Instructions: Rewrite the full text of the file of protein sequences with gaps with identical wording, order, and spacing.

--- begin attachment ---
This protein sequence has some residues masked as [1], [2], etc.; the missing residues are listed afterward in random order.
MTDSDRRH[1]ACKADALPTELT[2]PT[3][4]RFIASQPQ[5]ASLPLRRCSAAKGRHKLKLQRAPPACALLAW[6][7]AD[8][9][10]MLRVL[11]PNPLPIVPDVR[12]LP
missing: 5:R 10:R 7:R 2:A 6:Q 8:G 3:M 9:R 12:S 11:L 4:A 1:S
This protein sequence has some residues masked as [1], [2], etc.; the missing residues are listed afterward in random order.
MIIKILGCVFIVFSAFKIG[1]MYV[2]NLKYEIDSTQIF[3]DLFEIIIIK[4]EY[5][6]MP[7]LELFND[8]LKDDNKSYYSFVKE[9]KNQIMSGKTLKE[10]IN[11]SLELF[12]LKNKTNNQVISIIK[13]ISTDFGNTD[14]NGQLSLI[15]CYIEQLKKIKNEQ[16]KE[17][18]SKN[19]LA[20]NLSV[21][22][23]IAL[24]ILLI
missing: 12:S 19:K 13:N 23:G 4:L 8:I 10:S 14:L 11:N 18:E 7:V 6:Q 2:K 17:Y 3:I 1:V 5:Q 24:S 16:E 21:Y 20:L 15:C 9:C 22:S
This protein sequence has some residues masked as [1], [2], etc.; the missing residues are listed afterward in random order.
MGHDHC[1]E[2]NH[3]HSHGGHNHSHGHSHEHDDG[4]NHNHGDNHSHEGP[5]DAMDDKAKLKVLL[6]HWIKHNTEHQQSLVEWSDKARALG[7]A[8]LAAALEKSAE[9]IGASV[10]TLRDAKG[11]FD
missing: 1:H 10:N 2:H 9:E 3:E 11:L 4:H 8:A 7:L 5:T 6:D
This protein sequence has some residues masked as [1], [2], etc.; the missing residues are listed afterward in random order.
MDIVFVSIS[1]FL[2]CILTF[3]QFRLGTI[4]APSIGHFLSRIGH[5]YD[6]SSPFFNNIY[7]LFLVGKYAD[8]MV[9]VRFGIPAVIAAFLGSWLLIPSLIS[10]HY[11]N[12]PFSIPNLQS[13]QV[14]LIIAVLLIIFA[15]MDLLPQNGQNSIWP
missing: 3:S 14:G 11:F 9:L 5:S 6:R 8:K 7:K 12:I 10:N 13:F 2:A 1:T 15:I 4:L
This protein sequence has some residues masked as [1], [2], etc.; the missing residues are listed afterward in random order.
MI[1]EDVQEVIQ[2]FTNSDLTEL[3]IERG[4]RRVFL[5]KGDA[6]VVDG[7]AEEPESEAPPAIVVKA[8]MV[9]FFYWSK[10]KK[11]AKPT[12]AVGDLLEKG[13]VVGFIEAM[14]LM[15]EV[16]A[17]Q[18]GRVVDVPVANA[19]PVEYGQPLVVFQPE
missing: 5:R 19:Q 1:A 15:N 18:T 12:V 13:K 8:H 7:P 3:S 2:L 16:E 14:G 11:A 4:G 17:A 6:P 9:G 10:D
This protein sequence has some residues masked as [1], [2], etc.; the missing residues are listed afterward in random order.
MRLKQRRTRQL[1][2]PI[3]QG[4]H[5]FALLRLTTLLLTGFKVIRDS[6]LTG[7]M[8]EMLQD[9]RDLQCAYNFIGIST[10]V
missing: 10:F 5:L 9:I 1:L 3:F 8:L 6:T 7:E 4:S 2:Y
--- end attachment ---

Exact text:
This protein sequence has some residues masked as [1], [2], etc.; the missing residues are listed afterward in random order.
MTDSDRRH[1]ACKADALPTELT[2]PT[3][4]RFIASQPQ[5]ASLPLRRCSAAKGRHKLKLQRAPPACALLAW[6][7]AD[8][9][10]MLRVL[11]PNPLPIVPDVR[12]LP
missing: 5:R 10:R 7:R 2:A 6:Q 8:G 3:M 9:R 12:S 11:L 4:A 1:S
This protein sequence has some residues masked as [1], [2], etc.; the missing residues are listed afterward in random order.
MIIKILGCVFIVFSAFKIG[1]MYV[2]NLKYEIDSTQIF[3]DLFEIIIIK[4]EY[5][6]MP[7]LELFND[8]LKDDNKSYYSFVKE[9]KNQIMSGKTLKE[10]IN[11]SLELF[12]LKNKTNNQVISIIK[13]ISTDFGNTD[14]NGQLSLI[15]CYIEQLKKIKNEQ[16]KE[17][18]SKN[19]LA[20]NLSV[21][22][23]IAL[24]ILLI
missing: 12:S 19:K 13:N 23:G 4:L 8:I 10:S 14:L 11:N 18:E 7:V 6:Q 2:K 17:Y 3:I 1:V 5:Q 24:S 16:E 21:Y 20:L 15:C 9:C 22:S
This protein sequence has some residues masked as [1], [2], etc.; the missing residues are listed afterward in random order.
MGHDHC[1]E[2]NH[3]HSHGGHNHSHGHSHEHDDG[4]NHNHGDNHSHEGP[5]DAMDDKAKLKVLL[6]HWIKHNTEHQQSLVEWSDKARALG[7]A[8]LAAALEKSAE[9]IGASV[10]TLRDAKG[11]FD
missing: 1:H 10:N 2:H 9:E 3:E 11:L 4:H 8:A 7:L 5:T 6:D
This protein sequence has some residues masked as [1], [2], etc.; the missing residues are listed afterward in random order.
MDIVFVSIS[1]FL[2]CILTF[3]QFRLGTI[4]APSIGHFLSRIGH[5]YD[6]SSPFFNNIY[7]LFLVGKYAD[8]MV[9]VRFGIPAVIAAFLGSWLLIPSLIS[10]HY[11]N[12]PFSIPNLQS[13]QV[14]LIIAVLLIIFA[15]MDLLPQNGQNSIWP
missing: 3:S 14:G 11:F 9:L 5:S 6:R 8:K 7:K 12:I 10:N 13:F 2:A 1:T 15:I 4:L
This protein sequence has some residues masked as [1], [2], etc.; the missing residues are listed afterward in random order.
MI[1]EDVQEVIQ[2]FTNSDLTEL[3]IERG[4]RRVFL[5]KGDA[6]VVDG[7]AEEPESEAPPAIVVKA[8]MV[9]FFYWSK[10]KK[11]AKPT[12]AVGDLLEKG[13]VVGFIEAM[14]LM[15]EV[16]A[17]Q[18]GRVVDVPVANA[19]PVEYGQPLVVFQPE
missing: 5:R 19:Q 1:A 15:N 18:T 12:V 13:K 8:H 7:P 3:S 2:L 16:E 14:G 11:A 4:G 17:A 6:P 9:G 10:D
This protein sequence has some residues masked as [1], [2], etc.; the missing residues are listed afterward in random order.
MRLKQRRTRQL[1][2]PI[3]QG[4]H[5]FALLRLTTLLLTGFKVIRDS[6]LTG[7]M[8]EMLQD[9]RDLQCAYNFIGIST[10]V
missing: 10:F 5:L 9:I 1:L 3:F 8:L 6:T 7:E 4:S 2:Y